Friday Phish Fry

Phishing Email Alerts

Catch of the Day: DMARC Policy Changes
Chef’s Special:  Square Review Phish

Examples of clever phish that made it past my anti-spam nets and into my inbox. Some are contributed by clients or readers like you, and other reliable sources on the Internet.

You can send phishing samples to me at

My intention is to provide a warning and show current examples of phishing scams, related articles, and education about how these scams and exploits work, and how to detect them in your inbox. If the pictures are too small or extend off the page, double clicking the image will display them in a photo viewer app.

Fewer Phish in the Net

What are the new DMARC policy requirements that took effect in February 2024?

Starting February 2024, Gmail, Yahoo, and other mail services will require email authentication (SPF, DKIM, and DMARC) to be in place when sending messages to Gmail, Yahoo, and Microsoft accounts. If you’re a bulk sender who sends more than 5,000 emails per day to Gmail accounts, you’ll have even more email authentication requirements to meet.

This is especially important if you have email on your own domain. My email domain for instance is I have been busy setting up Sender Policy Framework (SPF), Domain Keys Identified Mail (DKIM), and Domain-based Message Authentication, Reporting, and Conformance (DMARC) records for clients with custom domains.  Failing to do so will cause your email messages to be dropped or discarded by the recipient’s email system. The sender receives a non-delivery message.  By requiring all legitimate senders to conform to this new policy, it helps to cut down or eliminate SPAM and phishing emails from ever making it to your inbox.  Bogus, spoofed or malicious senders will have a hard time adding these DNS records, and consequently their phishing messages are be dropped in higher percentages.

The upshot for me and other phishing researchers is that there are fewer messages like the one below making it to my inbox..

Square Review Phish

But this one made it.  This appears to be a negative review from card processor Square.  I received this on 2024-03-22

There are two domains in play here.  The sender’s email domain is a generic-looking  The sender’s ID of square-up6@ makes the sender’s email look reasonably authentic.  It is not uncommon for a business to use the email domain of a marketing service rather than their own

Hidden under the View Details and Respond link and the Preview Receipt link is the landing page URL  It looks like we are going to legitimate domain square-up-com, but the entire string is the domain to the web site hosting the landing pages.

The domains and were registered yesterday 2024-03-21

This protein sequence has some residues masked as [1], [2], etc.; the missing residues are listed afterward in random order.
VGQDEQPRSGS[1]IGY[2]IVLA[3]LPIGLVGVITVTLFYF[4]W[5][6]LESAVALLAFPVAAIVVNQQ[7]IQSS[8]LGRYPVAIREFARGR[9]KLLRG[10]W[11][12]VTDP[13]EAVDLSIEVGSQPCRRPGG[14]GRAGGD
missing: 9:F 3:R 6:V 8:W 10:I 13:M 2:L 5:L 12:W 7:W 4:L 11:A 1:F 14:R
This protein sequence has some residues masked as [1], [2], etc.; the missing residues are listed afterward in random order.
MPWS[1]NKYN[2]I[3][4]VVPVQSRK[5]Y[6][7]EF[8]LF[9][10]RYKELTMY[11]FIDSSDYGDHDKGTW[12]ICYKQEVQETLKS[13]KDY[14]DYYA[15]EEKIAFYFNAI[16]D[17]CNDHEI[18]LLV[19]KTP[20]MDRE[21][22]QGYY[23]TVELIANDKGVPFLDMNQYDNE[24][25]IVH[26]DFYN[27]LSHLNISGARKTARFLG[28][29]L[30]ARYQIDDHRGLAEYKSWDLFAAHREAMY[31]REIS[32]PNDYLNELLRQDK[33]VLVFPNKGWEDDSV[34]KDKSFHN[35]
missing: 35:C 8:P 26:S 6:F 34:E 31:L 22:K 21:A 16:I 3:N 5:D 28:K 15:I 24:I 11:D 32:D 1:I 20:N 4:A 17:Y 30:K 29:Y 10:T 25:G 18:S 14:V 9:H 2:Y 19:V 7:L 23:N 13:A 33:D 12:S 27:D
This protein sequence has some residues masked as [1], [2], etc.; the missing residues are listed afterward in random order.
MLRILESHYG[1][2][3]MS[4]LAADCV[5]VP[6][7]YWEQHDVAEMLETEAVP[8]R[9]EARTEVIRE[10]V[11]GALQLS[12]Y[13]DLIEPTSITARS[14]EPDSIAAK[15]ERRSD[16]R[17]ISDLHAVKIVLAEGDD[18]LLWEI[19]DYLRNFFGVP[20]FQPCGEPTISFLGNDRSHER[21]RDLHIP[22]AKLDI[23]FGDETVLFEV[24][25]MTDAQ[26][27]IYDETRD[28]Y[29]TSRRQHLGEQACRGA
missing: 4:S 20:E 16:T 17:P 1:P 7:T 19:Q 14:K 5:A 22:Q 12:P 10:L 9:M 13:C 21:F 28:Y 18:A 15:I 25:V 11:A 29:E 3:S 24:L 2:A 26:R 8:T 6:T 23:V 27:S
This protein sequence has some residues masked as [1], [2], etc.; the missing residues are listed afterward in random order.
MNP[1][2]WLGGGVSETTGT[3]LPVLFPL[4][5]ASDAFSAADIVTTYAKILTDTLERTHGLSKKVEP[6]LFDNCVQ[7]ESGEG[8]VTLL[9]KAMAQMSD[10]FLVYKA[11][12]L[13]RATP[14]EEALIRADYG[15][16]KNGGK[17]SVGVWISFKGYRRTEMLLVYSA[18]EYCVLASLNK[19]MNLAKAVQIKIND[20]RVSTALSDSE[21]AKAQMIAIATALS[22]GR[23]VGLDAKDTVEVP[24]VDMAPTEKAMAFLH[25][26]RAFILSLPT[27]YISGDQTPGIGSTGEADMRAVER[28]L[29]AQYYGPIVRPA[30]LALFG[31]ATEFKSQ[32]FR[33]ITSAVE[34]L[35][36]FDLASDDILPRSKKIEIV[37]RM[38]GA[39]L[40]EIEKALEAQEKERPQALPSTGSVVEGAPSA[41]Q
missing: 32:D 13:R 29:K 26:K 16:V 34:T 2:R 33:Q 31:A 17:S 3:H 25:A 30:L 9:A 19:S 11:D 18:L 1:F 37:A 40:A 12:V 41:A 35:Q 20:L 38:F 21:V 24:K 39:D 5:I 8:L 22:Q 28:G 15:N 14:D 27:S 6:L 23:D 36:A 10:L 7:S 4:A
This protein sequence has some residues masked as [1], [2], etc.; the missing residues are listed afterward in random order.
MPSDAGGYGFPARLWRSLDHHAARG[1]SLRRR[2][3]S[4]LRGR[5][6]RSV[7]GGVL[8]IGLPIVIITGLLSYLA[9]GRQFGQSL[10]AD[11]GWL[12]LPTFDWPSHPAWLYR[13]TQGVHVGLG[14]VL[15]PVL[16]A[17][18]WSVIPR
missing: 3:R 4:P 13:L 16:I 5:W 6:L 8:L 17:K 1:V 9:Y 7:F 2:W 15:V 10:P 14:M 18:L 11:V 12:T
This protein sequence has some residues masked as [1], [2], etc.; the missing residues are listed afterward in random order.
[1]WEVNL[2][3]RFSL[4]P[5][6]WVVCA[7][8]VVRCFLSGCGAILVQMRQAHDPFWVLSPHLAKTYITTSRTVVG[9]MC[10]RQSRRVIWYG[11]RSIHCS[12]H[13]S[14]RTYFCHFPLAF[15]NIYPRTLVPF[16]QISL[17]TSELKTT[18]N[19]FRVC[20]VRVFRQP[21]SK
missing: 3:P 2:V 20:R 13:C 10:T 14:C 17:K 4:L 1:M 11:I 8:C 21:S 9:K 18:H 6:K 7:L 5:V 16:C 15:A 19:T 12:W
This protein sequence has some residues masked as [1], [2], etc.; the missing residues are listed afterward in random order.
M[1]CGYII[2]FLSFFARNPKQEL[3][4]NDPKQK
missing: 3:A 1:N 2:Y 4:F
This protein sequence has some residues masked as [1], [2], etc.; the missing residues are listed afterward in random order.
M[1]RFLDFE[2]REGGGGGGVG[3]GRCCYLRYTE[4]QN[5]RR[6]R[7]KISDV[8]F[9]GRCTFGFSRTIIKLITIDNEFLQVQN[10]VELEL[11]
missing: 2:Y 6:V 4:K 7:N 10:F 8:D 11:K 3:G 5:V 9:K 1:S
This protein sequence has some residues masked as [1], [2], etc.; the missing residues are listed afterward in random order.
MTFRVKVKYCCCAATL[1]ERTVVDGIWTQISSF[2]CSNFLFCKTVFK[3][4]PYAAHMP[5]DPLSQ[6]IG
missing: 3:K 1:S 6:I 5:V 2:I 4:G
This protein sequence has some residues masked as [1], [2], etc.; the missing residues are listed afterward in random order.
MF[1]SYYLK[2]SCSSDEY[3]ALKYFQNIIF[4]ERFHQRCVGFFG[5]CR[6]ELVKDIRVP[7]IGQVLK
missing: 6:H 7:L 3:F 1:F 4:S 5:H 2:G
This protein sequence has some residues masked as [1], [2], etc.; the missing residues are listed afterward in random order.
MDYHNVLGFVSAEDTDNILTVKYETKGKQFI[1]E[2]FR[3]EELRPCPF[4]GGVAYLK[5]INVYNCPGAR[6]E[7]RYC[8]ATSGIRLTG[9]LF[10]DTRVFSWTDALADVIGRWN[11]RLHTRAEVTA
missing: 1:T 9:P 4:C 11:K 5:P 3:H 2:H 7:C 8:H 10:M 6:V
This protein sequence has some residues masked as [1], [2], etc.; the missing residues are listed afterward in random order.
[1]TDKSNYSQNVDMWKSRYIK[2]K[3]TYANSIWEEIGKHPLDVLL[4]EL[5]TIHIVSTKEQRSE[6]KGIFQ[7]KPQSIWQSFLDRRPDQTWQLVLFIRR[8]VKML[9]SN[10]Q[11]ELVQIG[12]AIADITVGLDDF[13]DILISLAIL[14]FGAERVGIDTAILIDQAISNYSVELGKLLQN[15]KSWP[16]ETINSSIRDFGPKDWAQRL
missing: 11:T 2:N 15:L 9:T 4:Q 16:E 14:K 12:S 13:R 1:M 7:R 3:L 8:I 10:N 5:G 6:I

Today we will examine the Internet mail headers to see if we can figure out how this phishing message got past the new email identification requirements.

First the email: 

The first landing page.  I entered an email address I use for these kinds of credential stealing scams.

The second landing page captures my password.

And the third landing page is blank.  To make this more effective the attacker could have put in a form to dispute the negative review and collect a whole lot more personally identifiable information (PII).  This blank page immediately screams SCAM.  If you get here, you should change your Stripe password right away and set up two-factor authentication if you haven’t already.

Mail Header Analysis

The first thing we noticed was the absence of a DKIM record (dkim=none).  The IP address is my mail server

The first highlighted text below is for the sender’s mail server.   I noticed that they are using a Microsoft SMTP Server which is probably how this email slipped through the approval process.  These sender was also marked as not junk.

This exploit worked by using a server that would be preapproved (Microsoft) and some recently registered generic looking domains ( and registered yesterday 2024-03-21.

I thought this was a pretty convincing phishing attack.   If you are using Square as your card processor, it is always safer to log into you Square account directly rather than using the links provided in the email.



About the Author:

I am a cybersecurity and IT instructor, cybersecurity analyst, pen-tester, trainer, and speaker. I am an owner of the WyzCo Group Inc. In addition to consulting on security products and services, I also conduct security audits, compliance audits, vulnerability assessments and penetration tests. I also teach Cybersecurity Awareness Training classes. I work as an information technology and cybersecurity instructor for several training and certification organizations. I have worked in corporate, military, government, and workforce development training environments I am a frequent speaker at professional conferences such as the Minnesota Bloggers Conference, Secure360 Security Conference in 2016, 2017, 2018, 2019, the (ISC)2 World Congress 2016, and the ISSA International Conference 2017, and many local community organizations, including Chambers of Commerce, SCORE, and several school districts. I have been blogging on cybersecurity since 2006 at

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